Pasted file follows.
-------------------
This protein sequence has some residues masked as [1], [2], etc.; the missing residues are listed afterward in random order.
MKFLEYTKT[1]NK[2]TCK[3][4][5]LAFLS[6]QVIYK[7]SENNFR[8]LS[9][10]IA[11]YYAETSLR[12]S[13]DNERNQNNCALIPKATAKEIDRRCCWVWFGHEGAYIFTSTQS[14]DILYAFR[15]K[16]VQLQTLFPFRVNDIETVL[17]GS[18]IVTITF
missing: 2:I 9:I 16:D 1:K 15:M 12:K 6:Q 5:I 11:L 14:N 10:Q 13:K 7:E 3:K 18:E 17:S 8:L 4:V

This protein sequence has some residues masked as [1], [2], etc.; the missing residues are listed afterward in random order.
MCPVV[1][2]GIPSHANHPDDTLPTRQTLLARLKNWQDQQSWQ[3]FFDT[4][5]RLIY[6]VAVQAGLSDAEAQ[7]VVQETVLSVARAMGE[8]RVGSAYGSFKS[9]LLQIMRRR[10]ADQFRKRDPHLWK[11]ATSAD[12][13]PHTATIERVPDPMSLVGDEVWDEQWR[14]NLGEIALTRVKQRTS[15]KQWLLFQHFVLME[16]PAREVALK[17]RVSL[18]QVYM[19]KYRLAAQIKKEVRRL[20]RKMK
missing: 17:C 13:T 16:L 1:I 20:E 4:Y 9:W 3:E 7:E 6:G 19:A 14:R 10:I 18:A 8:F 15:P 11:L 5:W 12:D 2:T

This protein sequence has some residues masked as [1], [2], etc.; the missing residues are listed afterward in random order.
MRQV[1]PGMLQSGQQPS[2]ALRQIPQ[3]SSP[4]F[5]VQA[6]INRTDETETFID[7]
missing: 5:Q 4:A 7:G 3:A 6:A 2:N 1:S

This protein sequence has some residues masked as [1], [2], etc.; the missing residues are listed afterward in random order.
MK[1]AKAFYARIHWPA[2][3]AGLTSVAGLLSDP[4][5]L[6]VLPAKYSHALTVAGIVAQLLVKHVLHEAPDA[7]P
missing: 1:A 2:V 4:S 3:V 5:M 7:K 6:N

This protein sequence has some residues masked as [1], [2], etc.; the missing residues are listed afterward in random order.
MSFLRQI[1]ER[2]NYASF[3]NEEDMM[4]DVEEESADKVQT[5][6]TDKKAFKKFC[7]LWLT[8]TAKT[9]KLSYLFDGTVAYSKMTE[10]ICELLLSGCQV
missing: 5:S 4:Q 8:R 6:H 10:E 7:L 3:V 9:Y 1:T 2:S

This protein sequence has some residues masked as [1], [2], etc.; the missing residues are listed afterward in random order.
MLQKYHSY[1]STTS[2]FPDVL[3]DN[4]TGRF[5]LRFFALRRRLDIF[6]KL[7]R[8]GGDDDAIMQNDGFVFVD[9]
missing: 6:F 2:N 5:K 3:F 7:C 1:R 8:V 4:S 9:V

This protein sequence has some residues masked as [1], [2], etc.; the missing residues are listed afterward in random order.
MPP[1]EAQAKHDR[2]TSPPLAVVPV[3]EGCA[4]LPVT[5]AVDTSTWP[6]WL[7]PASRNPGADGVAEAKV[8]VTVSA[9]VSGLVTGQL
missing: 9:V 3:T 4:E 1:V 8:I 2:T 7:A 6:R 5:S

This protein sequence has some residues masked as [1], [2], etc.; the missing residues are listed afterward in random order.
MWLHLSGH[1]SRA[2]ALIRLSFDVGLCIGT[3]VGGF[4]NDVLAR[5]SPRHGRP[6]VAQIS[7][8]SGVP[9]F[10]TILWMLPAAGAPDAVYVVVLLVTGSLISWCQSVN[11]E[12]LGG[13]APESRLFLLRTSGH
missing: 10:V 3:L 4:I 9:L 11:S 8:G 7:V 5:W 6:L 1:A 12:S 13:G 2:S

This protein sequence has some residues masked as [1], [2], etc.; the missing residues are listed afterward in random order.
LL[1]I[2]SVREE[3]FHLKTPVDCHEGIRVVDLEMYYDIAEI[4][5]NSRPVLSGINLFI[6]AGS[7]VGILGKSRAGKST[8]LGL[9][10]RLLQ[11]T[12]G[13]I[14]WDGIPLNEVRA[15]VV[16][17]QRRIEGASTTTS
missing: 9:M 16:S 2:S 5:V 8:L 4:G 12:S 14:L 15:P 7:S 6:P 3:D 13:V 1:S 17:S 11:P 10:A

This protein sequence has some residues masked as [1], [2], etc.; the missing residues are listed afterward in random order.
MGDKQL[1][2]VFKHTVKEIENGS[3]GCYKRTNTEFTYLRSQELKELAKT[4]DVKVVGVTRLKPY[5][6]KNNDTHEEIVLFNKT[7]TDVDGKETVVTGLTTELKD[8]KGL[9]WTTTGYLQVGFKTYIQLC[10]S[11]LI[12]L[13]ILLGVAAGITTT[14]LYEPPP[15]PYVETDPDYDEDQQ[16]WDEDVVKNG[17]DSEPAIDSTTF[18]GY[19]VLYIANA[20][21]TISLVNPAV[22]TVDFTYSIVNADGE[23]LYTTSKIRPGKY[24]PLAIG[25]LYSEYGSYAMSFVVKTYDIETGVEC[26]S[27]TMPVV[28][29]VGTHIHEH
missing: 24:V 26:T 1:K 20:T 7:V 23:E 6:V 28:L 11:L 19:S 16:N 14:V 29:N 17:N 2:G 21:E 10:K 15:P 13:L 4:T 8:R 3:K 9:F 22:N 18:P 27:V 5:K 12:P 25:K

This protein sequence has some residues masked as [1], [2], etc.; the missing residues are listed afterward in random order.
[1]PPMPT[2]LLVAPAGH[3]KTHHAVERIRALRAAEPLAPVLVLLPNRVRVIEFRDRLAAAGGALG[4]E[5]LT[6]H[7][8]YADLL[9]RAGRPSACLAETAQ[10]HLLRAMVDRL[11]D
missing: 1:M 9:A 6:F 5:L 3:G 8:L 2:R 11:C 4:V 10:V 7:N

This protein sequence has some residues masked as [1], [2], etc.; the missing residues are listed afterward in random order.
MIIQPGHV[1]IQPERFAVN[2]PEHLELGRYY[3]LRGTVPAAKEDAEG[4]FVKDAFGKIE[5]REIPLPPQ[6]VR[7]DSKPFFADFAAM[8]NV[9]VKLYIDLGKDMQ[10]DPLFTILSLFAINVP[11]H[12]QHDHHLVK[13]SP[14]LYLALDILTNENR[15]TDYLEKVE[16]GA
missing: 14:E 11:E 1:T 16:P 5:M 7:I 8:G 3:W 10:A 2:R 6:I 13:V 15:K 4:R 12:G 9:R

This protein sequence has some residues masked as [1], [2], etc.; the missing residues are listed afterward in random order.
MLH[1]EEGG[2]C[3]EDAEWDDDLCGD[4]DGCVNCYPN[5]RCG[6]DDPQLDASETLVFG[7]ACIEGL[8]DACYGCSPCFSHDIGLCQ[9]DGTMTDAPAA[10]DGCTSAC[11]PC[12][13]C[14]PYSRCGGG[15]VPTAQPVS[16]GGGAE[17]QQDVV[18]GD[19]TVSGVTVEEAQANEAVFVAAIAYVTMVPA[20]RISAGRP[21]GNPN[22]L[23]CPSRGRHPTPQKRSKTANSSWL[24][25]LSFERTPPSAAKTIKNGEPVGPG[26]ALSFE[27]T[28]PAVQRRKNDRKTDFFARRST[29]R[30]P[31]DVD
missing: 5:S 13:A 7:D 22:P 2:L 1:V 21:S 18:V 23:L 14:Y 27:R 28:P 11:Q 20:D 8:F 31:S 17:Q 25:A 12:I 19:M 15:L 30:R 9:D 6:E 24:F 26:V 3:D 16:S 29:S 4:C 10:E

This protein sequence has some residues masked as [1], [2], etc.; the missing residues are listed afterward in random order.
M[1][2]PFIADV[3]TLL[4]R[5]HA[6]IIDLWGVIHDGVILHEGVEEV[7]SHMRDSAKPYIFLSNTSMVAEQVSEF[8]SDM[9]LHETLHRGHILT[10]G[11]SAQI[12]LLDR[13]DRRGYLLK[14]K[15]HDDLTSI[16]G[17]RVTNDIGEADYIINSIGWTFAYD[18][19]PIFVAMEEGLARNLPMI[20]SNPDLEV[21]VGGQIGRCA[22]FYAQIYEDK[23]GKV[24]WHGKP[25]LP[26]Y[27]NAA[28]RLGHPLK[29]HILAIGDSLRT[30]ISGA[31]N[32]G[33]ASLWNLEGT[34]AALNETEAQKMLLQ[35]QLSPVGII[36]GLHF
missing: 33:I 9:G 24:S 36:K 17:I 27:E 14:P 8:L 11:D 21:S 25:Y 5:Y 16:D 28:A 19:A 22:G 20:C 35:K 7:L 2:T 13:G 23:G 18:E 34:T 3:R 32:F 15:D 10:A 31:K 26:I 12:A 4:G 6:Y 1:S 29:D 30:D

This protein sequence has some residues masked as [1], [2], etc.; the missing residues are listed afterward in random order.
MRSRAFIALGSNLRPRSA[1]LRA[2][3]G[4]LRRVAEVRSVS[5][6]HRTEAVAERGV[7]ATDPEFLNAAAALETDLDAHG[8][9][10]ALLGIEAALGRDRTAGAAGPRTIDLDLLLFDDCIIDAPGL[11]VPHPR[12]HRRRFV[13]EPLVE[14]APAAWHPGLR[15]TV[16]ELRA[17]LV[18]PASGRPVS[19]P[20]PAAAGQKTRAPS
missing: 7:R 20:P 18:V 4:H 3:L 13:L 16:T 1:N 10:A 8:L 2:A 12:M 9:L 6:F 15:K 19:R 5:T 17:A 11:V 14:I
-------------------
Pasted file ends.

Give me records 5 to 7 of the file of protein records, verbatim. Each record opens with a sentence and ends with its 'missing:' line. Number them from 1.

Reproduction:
This protein sequence has some residues masked as [1], [2], etc.; the missing residues are listed afterward in random order.
MSFLRQI[1]ER[2]NYASF[3]NEEDMM[4]DVEEESADKVQT[5][6]TDKKAFKKFC[7]LWLT[8]TAKT[9]KLSYLFDGTVAYSKMTE[10]ICELLLSGCQV
missing: 5:S 4:Q 8:R 6:H 10:E 7:L 3:V 9:Y 1:T 2:S

This protein sequence has some residues masked as [1], [2], etc.; the missing residues are listed afterward in random order.
MLQKYHSY[1]STTS[2]FPDVL[3]DN[4]TGRF[5]LRFFALRRRLDIF[6]KL[7]R[8]GGDDDAIMQNDGFVFVD[9]
missing: 6:F 2:N 5:K 3:F 7:C 1:R 8:V 4:S 9:V

This protein sequence has some residues masked as [1], [2], etc.; the missing residues are listed afterward in random order.
MPP[1]EAQAKHDR[2]TSPPLAVVPV[3]EGCA[4]LPVT[5]AVDTSTWP[6]WL[7]PASRNPGADGVAEAKV[8]VTVSA[9]VSGLVTGQL
missing: 9:V 3:T 4:E 1:V 8:I 2:T 7:A 6:R 5:S